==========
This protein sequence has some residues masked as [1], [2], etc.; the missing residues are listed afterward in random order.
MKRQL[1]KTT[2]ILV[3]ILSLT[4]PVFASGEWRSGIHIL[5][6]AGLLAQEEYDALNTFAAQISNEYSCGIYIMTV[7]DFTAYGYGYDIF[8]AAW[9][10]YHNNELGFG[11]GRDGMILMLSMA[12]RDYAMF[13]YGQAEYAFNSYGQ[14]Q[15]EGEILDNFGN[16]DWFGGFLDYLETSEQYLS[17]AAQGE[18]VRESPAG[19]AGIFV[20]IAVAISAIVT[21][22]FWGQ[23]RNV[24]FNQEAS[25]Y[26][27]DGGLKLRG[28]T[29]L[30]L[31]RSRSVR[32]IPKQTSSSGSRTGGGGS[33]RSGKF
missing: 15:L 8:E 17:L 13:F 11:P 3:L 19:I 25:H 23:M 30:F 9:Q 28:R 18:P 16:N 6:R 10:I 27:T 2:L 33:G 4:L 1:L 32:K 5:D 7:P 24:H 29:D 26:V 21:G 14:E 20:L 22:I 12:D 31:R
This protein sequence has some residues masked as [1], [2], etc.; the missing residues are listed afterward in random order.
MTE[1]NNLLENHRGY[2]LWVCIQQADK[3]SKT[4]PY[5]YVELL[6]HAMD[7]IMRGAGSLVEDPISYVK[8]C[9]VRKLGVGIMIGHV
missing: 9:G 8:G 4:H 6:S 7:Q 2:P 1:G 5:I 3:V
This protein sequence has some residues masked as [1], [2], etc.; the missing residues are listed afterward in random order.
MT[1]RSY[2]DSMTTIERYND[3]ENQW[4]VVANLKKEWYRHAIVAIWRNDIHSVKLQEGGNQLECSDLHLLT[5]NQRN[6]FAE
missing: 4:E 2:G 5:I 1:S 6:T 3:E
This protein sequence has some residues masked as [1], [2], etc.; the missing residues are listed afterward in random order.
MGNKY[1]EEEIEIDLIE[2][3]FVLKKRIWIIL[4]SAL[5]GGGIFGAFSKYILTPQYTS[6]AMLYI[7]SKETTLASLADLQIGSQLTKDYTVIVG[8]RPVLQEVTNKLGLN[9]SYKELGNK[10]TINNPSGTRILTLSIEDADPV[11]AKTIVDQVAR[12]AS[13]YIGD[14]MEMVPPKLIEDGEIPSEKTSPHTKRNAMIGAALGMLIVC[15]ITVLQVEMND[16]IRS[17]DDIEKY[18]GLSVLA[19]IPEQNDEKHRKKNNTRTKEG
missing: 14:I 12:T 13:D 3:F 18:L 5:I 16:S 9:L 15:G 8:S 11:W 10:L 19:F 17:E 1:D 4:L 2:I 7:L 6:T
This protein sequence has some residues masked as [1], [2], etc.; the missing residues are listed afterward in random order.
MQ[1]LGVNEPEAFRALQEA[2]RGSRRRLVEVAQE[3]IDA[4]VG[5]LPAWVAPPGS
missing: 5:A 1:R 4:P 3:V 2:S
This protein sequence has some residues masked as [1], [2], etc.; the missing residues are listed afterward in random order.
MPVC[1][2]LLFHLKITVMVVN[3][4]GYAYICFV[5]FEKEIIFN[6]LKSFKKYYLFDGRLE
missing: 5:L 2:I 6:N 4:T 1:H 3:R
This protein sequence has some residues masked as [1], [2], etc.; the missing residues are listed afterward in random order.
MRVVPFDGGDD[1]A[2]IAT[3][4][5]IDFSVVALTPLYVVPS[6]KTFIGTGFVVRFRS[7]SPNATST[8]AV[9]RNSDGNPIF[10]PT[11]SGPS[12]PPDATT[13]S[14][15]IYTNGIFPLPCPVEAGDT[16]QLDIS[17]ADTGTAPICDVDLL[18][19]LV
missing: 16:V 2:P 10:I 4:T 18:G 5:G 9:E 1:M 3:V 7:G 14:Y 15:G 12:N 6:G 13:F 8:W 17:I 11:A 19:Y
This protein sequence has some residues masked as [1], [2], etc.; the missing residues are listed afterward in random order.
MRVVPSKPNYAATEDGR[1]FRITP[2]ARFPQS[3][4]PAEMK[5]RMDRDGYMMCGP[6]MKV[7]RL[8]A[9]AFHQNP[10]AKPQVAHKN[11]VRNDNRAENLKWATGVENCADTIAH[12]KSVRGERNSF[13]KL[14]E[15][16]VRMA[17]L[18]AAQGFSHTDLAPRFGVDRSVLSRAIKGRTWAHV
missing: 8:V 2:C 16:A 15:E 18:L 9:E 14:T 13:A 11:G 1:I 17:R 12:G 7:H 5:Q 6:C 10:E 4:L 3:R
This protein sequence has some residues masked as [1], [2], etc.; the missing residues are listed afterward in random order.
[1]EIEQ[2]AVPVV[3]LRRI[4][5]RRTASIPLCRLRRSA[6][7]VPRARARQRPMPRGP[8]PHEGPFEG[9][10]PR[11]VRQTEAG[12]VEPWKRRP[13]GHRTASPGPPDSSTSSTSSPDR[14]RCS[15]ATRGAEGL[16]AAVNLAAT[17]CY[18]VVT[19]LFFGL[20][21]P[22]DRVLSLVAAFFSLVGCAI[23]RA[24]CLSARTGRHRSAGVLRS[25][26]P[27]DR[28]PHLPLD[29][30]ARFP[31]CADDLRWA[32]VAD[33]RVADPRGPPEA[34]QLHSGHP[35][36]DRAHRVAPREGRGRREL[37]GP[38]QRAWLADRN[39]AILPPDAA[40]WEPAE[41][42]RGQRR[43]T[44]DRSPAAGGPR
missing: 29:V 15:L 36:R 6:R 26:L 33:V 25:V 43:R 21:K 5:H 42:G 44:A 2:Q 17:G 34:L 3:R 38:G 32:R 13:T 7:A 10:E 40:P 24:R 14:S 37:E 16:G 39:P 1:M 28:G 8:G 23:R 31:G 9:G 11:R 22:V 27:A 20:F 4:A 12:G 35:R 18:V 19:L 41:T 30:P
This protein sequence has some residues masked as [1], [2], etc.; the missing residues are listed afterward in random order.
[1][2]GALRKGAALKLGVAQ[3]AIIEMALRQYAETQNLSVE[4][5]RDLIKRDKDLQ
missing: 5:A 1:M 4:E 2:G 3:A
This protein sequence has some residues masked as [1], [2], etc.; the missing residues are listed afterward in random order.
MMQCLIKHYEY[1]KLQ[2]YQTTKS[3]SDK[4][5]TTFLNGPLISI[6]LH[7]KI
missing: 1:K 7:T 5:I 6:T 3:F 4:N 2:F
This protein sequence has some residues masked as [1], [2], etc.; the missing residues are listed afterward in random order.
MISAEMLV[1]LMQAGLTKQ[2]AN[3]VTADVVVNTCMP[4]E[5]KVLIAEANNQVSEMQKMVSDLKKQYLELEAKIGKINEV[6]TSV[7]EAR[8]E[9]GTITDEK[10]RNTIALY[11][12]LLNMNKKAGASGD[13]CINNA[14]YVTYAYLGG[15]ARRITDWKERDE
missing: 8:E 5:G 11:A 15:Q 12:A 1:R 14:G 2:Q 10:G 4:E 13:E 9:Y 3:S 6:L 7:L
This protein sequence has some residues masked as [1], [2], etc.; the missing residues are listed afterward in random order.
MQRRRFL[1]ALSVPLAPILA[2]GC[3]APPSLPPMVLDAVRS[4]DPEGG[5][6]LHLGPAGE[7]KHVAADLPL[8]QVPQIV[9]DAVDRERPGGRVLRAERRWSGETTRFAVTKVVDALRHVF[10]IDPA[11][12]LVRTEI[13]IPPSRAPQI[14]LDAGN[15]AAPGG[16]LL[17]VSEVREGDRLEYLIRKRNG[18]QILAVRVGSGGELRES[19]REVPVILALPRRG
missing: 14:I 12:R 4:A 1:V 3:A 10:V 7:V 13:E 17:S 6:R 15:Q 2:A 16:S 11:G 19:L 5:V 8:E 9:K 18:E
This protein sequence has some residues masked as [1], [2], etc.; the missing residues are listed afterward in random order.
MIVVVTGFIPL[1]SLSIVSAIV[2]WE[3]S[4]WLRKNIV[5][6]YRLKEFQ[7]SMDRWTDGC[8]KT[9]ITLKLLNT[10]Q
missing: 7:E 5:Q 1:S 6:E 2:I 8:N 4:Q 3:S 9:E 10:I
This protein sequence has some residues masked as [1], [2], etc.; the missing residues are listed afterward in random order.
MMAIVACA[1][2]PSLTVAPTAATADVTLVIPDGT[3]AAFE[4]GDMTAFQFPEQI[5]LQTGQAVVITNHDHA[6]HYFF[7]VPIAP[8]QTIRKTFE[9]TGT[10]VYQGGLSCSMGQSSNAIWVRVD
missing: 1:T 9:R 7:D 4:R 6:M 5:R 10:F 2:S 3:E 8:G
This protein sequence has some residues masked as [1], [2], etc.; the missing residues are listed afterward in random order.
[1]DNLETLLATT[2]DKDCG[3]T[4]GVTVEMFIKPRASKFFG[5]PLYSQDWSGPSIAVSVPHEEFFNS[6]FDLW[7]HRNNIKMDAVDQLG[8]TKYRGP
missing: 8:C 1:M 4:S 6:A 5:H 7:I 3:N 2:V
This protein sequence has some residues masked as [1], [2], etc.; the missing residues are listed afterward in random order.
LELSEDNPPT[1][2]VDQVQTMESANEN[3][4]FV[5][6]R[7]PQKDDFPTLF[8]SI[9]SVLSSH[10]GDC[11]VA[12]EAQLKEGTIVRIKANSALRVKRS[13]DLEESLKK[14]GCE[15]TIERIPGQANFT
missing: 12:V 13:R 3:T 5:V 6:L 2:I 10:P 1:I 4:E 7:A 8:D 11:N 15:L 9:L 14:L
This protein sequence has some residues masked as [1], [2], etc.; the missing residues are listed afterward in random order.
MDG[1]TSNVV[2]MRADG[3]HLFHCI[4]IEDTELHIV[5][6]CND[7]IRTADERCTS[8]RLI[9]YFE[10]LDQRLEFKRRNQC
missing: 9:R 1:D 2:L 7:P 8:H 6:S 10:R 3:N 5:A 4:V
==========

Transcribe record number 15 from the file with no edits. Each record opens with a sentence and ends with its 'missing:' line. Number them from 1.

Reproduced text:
This protein sequence has some residues masked as [1], [2], etc.; the missing residues are listed afterward in random order.
MMAIVACA[1][2]PSLTVAPTAATADVTLVIPDGT[3]AAFE[4]GDMTAFQFPEQI[5]LQTGQAVVITNHDHA[6]HYFF[7]VPIAP[8]QTIRKTFE[9]TGT[10]VYQGGLSCSMGQSSNAIWVRVD
missing: 1:T 9:R 7:D 4:R 6:M 5:R 10:F 2:S 3:E 8:G